At a session on scepticism in medicine, clinical nurse specialist, Jo Benhamu and American clinical neurologist, Steve Novella, were lauded for their efforts in promoting critical thought as a means to improving patient care. As Dr Novella explains, the tendency to diverge from evidence based practices means that, “We don’t do things that do help as well as doing things that don’t help.” The medical panel also highlighted the need for the government to provide better, evidence based, information to patients.
Science journalist, Simon Singh, spoke about his sacrifice for the cause of reason. In 2008 Singh was sued for libel by the British Chiropractic Association. His sin? Suggesting that some of the claims made by chiropractors about the benefits of chiropractics in treating childhood ailments were “bogus”. Singh fought for two years before the BCA dropped the case. Singh’s efforts not only exposed the claims of chiropractors to much closer scrutiny but also highlighted the need for libel law reform in the UK. As Singh explained, the existing libel laws in Britain inhibit free speech and discourage doctors, scientists and journalists from speaking out publicly on issues of important and valid public interest. This is not in the interests of good medicine or public health safety.
Exposing the fraudulent claims of psychics was a smaller, but important part of the convention. While the prattling of television psychics may seem entertaining and harmless, the industry has a darker side. Australian Skeptic, Richard Saunders spoke of the astoundingly insensitive claim by “clairvoyant”, Wendy Rosevall-Brookes, who announced recently, via Twitter, that she knows where missing Queensland schoolboy, Daniel Morcombe’s body is buried. Of course, many credulous Australians lose thousands of dollars each year to “psychics” who prey on their vulnerability. Examining the predictions made by Australia’s leading psychics for 2010, Saunders noted that while they “predicted” that “Nicole Kidman has her best film role yet to come” and that “those that fail to prepare for the global changes afoot will find it hardest to adapt” they completely failed to foresee the Chilean earthquake, the eruption of the Icelandic volcano, the election of Julia Gillard as Prime Minister, the Deepwater Horizon oil spill or the Chilean or New Zealand mine disasters.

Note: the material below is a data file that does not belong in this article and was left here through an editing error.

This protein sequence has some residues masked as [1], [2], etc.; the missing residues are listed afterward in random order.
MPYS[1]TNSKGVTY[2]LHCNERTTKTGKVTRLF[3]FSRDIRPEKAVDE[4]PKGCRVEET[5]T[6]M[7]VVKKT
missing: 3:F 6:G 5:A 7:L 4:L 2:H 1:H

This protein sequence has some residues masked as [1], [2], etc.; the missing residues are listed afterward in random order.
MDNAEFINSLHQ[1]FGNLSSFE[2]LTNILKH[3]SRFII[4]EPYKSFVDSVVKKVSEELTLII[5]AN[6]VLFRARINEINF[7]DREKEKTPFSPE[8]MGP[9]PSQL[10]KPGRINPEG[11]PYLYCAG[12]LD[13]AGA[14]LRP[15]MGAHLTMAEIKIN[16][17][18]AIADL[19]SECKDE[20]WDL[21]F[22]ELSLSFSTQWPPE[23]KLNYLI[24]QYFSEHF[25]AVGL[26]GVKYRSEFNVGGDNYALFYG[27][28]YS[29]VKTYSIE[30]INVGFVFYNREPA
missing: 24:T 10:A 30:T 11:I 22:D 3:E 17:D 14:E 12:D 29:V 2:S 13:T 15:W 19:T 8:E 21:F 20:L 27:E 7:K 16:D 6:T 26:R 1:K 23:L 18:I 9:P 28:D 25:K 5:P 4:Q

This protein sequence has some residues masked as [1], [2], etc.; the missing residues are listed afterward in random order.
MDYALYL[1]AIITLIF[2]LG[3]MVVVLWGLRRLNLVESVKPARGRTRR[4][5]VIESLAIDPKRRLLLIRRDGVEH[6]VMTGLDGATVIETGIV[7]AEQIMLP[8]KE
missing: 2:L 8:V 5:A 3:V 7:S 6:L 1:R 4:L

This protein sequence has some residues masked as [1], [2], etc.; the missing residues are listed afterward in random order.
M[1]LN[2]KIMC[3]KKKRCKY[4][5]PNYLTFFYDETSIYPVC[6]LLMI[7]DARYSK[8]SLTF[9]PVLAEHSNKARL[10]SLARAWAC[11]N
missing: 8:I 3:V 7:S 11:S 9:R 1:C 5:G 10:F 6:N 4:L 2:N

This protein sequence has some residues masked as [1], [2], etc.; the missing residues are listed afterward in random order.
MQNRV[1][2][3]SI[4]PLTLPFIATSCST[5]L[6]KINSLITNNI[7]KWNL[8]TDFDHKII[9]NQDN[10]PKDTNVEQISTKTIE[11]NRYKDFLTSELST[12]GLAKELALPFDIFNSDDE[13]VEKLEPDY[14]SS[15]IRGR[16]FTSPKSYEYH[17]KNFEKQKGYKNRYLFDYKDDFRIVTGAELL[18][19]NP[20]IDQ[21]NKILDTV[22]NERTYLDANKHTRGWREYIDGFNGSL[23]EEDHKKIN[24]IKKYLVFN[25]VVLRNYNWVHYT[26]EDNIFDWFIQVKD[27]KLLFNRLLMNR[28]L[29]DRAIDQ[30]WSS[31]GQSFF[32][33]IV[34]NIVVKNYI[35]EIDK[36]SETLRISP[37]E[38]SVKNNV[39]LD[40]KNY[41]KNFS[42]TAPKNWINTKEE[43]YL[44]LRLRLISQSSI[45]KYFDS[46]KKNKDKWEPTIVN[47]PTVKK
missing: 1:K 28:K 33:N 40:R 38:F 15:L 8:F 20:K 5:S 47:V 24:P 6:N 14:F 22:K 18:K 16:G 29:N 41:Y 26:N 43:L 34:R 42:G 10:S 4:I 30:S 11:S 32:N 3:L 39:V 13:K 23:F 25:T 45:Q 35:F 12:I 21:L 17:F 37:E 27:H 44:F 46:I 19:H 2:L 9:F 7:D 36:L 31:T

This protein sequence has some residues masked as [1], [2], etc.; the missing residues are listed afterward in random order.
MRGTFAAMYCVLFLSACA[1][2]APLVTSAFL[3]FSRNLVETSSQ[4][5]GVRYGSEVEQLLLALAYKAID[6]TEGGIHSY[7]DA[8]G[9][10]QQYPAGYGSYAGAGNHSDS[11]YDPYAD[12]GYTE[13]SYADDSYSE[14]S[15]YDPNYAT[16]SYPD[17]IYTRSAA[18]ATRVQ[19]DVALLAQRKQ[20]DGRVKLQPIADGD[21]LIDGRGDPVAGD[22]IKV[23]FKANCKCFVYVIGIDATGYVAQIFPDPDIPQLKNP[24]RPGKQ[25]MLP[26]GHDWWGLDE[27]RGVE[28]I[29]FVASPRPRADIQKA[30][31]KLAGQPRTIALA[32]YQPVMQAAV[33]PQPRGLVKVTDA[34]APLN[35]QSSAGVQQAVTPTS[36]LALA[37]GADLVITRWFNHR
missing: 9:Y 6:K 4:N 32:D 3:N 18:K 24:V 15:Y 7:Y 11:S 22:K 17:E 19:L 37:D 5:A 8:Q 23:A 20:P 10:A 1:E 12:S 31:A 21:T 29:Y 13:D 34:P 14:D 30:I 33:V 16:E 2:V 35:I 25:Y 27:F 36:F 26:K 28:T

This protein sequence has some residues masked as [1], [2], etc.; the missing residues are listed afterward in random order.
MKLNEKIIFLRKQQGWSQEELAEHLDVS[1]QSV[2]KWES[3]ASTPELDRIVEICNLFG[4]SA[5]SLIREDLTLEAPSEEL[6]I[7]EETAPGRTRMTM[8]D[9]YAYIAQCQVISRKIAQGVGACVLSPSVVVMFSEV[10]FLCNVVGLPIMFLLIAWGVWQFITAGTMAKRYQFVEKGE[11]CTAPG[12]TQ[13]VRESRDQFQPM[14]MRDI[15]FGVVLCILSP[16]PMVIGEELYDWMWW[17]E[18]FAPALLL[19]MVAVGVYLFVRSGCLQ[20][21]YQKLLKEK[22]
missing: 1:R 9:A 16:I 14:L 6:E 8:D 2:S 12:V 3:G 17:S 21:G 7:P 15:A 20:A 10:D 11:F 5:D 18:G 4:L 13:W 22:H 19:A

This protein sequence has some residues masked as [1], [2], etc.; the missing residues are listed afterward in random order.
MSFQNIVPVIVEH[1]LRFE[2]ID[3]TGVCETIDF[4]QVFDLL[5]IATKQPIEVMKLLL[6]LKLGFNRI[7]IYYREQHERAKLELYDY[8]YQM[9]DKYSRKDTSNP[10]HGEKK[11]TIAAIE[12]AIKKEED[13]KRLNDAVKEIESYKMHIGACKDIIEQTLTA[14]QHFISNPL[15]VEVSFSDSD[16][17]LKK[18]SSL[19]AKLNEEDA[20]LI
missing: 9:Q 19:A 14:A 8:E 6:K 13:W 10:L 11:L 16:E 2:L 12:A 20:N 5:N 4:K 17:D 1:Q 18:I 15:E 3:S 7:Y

Educators, such as America’s Eugenie Scott, argued against the intrusion of religious dogma into science classes. Concerns about religious sensitivity to evolution are leading to dangerous compromises in both countries. Creationism and Intelligent Design are creeping into science classes, or evolution is being removed from curriculums for fear of offending the sensibilities of religious parents. This results in a second class education for our future scientists. As one panelist said, “Leaving out evolution from biology class is like leaving out the periodic table in chemistry!”
Pell and his vitriol look small and sad in comparison with the many convention delegates who work long hours for no pay campaigning for better health information, improved health care, better regulation of fraudulent practices and a first-class education for our kids. Contrary to Pell’s poorly-informed jibes, they lead lives filled with purpose motivated by love for their fellow humans - theist or non-theist. Far from being frightened of the future as Pell claims, they embrace the fact that they have but one, short life to live. Knowing this, they seek, with gusto, to seize the day and make it count. Clad in jeans and nerdy t-shirts instead of cardinal’s robes, these godless geeks work tirelessly, without the benefit of the Vatican’s billions, to make the world a better, safer, healthier, more trustworthy place for all of us. They may not be Princes of the Church, but they are surely the rabble-rousers of reason.